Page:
Jones Act Claims

An injury at sea can have a devastating impact on a seaman and his or her family. Under the Jones Act, a seaman can file a claim for relief under several different legal theories based on federal law. The Jones Act can also supplement the Death on the High Seas Act, which may allow a deceased seaman's surviving family members to bring a wrongful death action on behalf of the deceased seaman with the assistance of a Lafayette Jones Act lawyer.

The two most commonly filed claims against an employer are claims for negligence and unseaworthiness. To bring one of these two claims, a seaman must file a civil action against his or her employer or vessel owner in court. A lawyer can help you determine which claim is most appropriate for your particular case.

As previously mentioned, one type of claim available under the Jones Act is a claim for negligence against an employer or vessel owner. Under a Jones Act negligence claim, a seaman must prove his or her case with affirmative evidence. In order to prove a negligence claim, a seaman must show that the employer or vessel owner owed a duty to the seaman, that the employer or vessel owner breached this duty, and that this breach caused damage to the seaman. Depending on the facts surrounding the accident, the causation element of a negligence claim can be extremely difficult to prove. This makes it important to consult a Jones Act attorney at our Lafayette firm.

Upon proof of a vessel owner's negligence, a seaman can recover additional compensation above and beyond maintenance and cure benefits. This compensation typically covers expenses for medical treatment and rehabilitation, including compensation for expensive hospital bills and counseling. A seaman may also recover for the loss of his future earning capacity if the seaman is unable to return to work.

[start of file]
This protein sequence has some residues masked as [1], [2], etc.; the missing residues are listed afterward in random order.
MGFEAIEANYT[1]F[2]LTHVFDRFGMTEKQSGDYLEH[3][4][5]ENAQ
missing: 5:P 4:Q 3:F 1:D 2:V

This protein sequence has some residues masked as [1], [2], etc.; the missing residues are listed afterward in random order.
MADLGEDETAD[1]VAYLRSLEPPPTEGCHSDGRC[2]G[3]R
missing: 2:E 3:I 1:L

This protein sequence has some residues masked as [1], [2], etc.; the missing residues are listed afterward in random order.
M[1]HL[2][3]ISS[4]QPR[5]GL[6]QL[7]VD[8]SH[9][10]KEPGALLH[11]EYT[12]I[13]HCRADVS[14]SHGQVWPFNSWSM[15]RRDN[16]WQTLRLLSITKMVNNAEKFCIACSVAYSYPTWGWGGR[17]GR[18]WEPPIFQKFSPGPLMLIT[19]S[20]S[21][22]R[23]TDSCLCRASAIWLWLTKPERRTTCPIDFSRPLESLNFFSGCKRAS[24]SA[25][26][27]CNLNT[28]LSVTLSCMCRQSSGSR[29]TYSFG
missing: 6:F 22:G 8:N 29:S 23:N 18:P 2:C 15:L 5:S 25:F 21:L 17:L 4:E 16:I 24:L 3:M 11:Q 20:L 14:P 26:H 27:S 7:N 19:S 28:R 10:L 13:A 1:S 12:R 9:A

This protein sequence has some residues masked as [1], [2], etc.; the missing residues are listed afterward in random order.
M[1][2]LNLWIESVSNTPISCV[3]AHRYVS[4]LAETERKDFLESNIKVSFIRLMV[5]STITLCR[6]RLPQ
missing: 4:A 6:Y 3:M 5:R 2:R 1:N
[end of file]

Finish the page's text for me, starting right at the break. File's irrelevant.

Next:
A claim for "unseaworthiness" is quite different. An unseaworthiness claim only requires the presence of an unsafe condition, hazardous procedure or policy or defective equipment. Once a seaman proves a vessel is unfit for its intended purpose, a court will impose strict liability on the employer or vessel owner, which means liability regardless of fault. Under this claim, an injured seaman can recover damages for medical expenses, physical injuries, pain and suffering and lost wages.

The third type of claim available to a seaman's survivors is a wrongful death claim under the Death on the High Seas Act. When a seaman is tragically killed at sea in the course of his or her employment, a surviving family member can bring a wrongful death claim on his or her behalf. This claim is similar to a negligence claim under the Jones Act. Upon proof that the employer or vessel owner's negligence caused the seaman's death, the deceased's family may recover damages for any medical expenses sustained in treating the deceased before his death, pain and suffering and the loss of familial income. The Jones Act can also supplement this statute and provide an additional means of recovery for the decedent's relatives.

An experienced Lafayette Jones Act attorney knows what it takes for a seaman to prove his or her case in court. At Broussard & David, our attorneys have years of experience helping injured seamen successfully bring claims under the Jones Act. We work to ensure you receive fair and adequate compensation for your injuries or loss. To discuss your questions with a Jones Act lawyer in Lafayette, contact Broussard & David at (888) 337-2323 (toll-free) or (337) 337-2323.

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